Islamic law

Shariah 101: What Is It and Why Do States Want to Ban It?

Photo courtesy RNS.

Anti-Shariah demonstrators rally against a proposed mosque near Ground Zero in New York. Photo courtesy RNS.

North Carolina lawmakers on Wednesday approved a bill to prohibit judges from considering “foreign laws” in their decisions, but nearly everyone agrees that “foreign laws” really means Shariah, or Islamic law.

North Carolina now joins six other states — Oklahoma, Arizona, Kansas, Louisiana, South Dakota, and Tennessee — to pass a “foreign laws” bill. A similar bill passed in Missouri, but Gov. Jay Nixon vetoed it, citing threats to international adoptions.

The bills all cite “foreign laws” because two federal courts have ruled that singling out Shariah — as Oklahoma voters originally did in 2010 — is unconstitutional.

Muslims Launch Campaign to Explain Shariah

Understanding Shariah ad from ICNA.

Understanding Shariah ad from ICNA.

Against a backdrop of heartland fears that U.S. Muslims seek to impose Islamic law on American courts, a leading Muslim group will launch a campaign Monday to dispel what it called misconceptions about Shariah.
The "Defending Religious Freedom: Understanding Shariah" campaign comes at a time when more than 20 states are considering or have passed laws forbidding judges from considering Shariah in their deliberations.
Many Americans associate Shariah with the harsh punishments carried out in a few Muslim countries like Afghanistan and Saudi Arabia, even as U.S. Muslim groups insist they have no desire to introduce Islamic law on themselves or others.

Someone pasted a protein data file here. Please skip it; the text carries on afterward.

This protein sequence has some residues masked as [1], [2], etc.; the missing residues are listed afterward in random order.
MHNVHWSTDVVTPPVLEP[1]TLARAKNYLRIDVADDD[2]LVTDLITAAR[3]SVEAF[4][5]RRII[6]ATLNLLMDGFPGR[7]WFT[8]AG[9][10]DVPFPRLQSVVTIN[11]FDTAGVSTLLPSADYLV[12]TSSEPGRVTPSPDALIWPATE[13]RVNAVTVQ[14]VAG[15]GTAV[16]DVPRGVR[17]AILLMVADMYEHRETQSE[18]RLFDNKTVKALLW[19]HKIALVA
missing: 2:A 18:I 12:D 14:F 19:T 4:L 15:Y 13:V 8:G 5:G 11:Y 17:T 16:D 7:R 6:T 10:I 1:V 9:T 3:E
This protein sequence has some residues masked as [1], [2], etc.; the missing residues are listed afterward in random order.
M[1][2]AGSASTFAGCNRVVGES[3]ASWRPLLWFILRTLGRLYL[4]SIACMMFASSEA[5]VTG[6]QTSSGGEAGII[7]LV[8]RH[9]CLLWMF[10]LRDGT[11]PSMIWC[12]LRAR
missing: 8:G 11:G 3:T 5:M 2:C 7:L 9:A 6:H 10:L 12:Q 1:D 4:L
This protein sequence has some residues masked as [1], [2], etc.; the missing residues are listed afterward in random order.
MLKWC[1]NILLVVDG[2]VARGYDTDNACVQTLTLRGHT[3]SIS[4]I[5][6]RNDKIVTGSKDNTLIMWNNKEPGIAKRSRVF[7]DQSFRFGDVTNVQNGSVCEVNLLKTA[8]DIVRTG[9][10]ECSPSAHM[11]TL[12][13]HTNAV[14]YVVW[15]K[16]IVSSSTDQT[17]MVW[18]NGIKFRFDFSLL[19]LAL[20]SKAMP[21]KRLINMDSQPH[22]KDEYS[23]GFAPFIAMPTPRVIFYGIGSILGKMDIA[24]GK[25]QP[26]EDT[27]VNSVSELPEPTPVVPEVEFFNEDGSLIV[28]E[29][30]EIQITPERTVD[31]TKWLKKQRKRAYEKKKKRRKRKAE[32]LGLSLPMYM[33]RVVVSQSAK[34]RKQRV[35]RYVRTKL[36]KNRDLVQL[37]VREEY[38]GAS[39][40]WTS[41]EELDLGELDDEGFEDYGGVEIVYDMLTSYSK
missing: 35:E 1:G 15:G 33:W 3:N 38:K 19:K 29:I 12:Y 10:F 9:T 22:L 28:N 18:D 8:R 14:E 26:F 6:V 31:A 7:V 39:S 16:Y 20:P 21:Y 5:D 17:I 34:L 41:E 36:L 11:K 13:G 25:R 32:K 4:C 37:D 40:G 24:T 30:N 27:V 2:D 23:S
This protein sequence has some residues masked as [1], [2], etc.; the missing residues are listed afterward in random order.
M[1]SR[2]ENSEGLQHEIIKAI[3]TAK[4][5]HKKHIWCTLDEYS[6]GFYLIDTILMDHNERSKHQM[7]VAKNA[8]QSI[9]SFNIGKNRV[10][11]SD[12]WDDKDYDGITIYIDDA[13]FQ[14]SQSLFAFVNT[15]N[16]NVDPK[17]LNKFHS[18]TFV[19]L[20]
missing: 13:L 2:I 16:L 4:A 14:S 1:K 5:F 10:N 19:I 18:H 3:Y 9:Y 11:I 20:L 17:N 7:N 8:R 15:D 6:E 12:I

"There were all these wrong notions about Shariah," said professor Zahid Bukhari, president of the Islamic Circle of North America, which is sponsoring the campaign.
The most worrisome thing, he said, was that the level of hatred toward Shariah had spread from the margins of society to the mainstream. The ICNA campaign has already drawn fire from "anti-Shariah" groups in the United State

Franklin Graham Apologizes for Questioning Obama's Christian Faith

Franklin Graham by Anthony Correia /

Franklin Graham by Anthony Correia /

Evangelist Franklin Graham has apologized to President Obama for questioning his Christian faith and said religion has "nothing to do" with Graham's decision not to support Obama's re-election.
Graham's Tuesday apology came after a group of prominent black religious leaders criticized the evangelist for saying he did not know whether Obama is a Christian and suggesting that Islamic law considers him to be a Muslim.
Graham, president of the relief organization Samaritan's Purse and the son of famed evangelist Billy Graham, said he now accepts Obama's declarations that he is a Christian.
"I regret any comments I have ever made which may have cast any doubt on the personal faith of our president, Mr. Obama," he said in a statement.